Do any of you Sergeants remember putting my head on the chopping block when you furnished the Sergeants Mess with furniture from the fire in Shufti Shafto's Cinema? Prior to the Route march from Kabrit to Moascar the CO called me over and said, "I have a bet with Andrews of 22 Battalion that we will beat their time." I said, "Yes Sir 120 to the minute all the way". He replied, "120 be damned, you will set the pace at 130". Well we won the race, but I do not think we arrived fit to fight.

So to Alamein, and the Kaponga Box. Little did we realise when digging, wiring, and mining this fortress that it would save our bacon when we retired from Minqar Qaim. Great praise was heaped on the battalion for the way they worked on the box.

Everyone will remember the training in moving by transport in Desert formation. At night charging along with only the red taillight showing, almost hub to hub, and nose to tail, and spreading out before daylight to 100 yards between vehicles. What a wonderful job you drivers did! Do you recall learning to navigate by Sun Compass?

What a wonderful sight the Fifth Brigade made on our first move in Desert formation. Did you know that during the Bde Exercise Sidi Cliff and Bir Stella we walked through live minefields? I was plodding along heavy footed alongside the CO when he said, "Take it easy SM these are live mines". I remember being told that the wogs who made these mines used nails as sheer pins, and that these would bear the weight of a man but occasionally to sabotage them they used a match stick. Have you ever seen an RSM trying to walk on air?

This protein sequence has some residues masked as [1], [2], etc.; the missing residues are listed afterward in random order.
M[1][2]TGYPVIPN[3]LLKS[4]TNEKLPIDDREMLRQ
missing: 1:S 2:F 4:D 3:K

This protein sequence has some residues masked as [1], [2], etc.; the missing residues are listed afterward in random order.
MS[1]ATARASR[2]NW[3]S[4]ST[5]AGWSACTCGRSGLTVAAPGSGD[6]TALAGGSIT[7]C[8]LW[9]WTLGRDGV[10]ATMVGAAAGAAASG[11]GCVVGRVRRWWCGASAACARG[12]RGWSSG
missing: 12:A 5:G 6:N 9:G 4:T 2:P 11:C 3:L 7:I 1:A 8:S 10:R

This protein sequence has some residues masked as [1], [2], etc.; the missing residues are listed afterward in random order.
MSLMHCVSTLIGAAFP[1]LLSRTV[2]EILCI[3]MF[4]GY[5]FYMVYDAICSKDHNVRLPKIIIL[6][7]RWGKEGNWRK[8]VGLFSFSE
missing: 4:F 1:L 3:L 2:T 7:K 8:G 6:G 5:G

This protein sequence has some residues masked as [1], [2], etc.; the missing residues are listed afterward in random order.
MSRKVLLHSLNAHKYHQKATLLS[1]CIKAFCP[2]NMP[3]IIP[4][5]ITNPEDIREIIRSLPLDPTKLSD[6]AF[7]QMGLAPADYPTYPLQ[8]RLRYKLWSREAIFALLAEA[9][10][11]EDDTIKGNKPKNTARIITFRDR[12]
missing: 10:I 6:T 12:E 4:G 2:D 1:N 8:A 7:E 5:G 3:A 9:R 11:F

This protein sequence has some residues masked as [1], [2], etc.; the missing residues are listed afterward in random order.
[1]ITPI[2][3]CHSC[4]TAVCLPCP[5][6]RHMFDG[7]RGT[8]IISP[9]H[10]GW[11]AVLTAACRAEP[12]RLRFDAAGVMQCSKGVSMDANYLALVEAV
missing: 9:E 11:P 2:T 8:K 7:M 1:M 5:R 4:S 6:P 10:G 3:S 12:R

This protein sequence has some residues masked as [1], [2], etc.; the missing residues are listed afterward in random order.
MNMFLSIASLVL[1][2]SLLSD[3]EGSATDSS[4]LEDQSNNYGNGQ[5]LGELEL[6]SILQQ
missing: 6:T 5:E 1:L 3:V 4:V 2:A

The first Desert campaign, "CRUSADER", was a right hook over the Cyrenaica border between Fort Madelina and Sidi Omar, and as we were waiting to move we had a mighty thunderstorm with bolts of lightning. The CO said to me, "A good omen, the Gods of War are on our side". Through Fort Capuzzo, and our first desert attack on Sollum, which was successful, but a shell on battalion HQ wounded George Dittmer who was evacuated, and sent home to New Zealand. Tiwi Love becomes the first Maori CO of the battalion.

B Ech at Capuzzo, and B Coy at Musaid heavily attacked when Rommell breaks out of Halfaya Pass, Bn heavily shelled at Sollum, and 5th Bde HQ overrun at Sidi Azeiz. What a pandemonium! We hear that Japan has attacked Pearl Harbour and America has entered the war.

We move to Menastir to cut the road to Bardia, where we are attacked by German column. During the successful defence Jack - B Coy jumps on the parapet and does a Haka. While moving back to Capuzzo, we have so much captured German transport in our column that we are shelled by an Indian Arty Unit.